The tomatoes are still producing fruit and blossoms. I begin to think of drying more of them, running the dehydrator at night. I also begin to think of soup, perhaps a corn chowder with the last of the sweet corn, or a butternut squash soup from last year’s squash — I still have a few in the garage. Perhaps I will cook them all and store the puree in the freezer for easy fall and winter soups. I freeze the seeds and skins, too, for stock.

I am not assured of cool weather. The weather is the wild card in California. Four years of drought. Record heat. There are clouds in the sky this morning, which means it will not get as hot as it otherwise could, but it has been a crap shoot whether to turn on the oven for months — as soon as I make pie crust, it turns too hot to bake. Make iced tea and we will have a cool day and I will get out the tea pot and drink hot tea instead. I have taken to watching the news on TV just to hear what they are saying about the weather.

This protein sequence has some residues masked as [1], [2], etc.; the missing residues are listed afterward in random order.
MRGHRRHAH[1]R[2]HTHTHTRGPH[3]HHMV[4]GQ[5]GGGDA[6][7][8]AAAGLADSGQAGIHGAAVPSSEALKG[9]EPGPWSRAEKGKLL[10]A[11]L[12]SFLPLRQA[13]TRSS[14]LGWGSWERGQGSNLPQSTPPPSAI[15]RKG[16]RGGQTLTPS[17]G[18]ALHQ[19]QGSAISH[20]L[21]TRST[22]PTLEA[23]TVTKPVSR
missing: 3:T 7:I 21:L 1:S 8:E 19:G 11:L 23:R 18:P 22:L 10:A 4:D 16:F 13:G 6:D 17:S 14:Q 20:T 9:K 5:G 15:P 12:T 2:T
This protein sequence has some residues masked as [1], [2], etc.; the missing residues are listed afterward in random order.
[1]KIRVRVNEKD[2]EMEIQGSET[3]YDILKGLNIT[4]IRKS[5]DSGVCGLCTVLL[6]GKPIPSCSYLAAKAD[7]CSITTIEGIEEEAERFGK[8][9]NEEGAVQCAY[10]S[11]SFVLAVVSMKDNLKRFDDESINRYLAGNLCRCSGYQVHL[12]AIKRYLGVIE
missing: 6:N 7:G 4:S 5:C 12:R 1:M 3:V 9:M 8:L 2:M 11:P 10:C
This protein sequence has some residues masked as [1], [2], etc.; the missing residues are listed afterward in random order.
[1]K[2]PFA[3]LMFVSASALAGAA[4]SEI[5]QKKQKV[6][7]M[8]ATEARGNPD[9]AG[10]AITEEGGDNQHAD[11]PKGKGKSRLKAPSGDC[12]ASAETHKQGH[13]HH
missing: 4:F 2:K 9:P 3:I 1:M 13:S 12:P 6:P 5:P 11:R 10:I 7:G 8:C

It is dark later in the mornings: soon I will begin my walk to BART in the dark. It is dark when I get up now and the light fades early. I don’t remember dark mornings coming in early September, but I guess they do every year.

I do remember the food transitions. Right now I have lemons, peaches, Armenian cucumbers and red bell peppers, plus all of those apples.  I did not cook last week, living on milkshakes, smoothies, the occasional Greek salad and canned re-fried beans. Yes, I stock those for emergencies, hot weather and days when I am too tired to make my own from dried pintos. I think I should make some roasted strawberries for Johnny for the winter if I see strawberries next week.

When I was writing this post last, it was becoming fall 2015. Now it is spring 2016 and volunteer tomatoes are up in the yard, along with lots and lots of chard and kale that re-seeded themselves (I don’t mind at all — they compete with the weeds). I have three butternut squash plants — I threw a rotting squash from 2014 into a heavily mulched area and, voila, new squash plants.